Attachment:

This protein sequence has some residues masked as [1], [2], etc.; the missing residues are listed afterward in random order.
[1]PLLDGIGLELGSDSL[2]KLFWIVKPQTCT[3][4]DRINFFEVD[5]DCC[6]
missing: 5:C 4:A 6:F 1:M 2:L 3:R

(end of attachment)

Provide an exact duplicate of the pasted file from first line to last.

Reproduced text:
This protein sequence has some residues masked as [1], [2], etc.; the missing residues are listed afterward in random order.
[1]PLLDGIGLELGSDSL[2]KLFWIVKPQTCT[3][4]DRINFFEVD[5]DCC[6]
missing: 5:C 4:A 6:F 1:M 2:L 3:R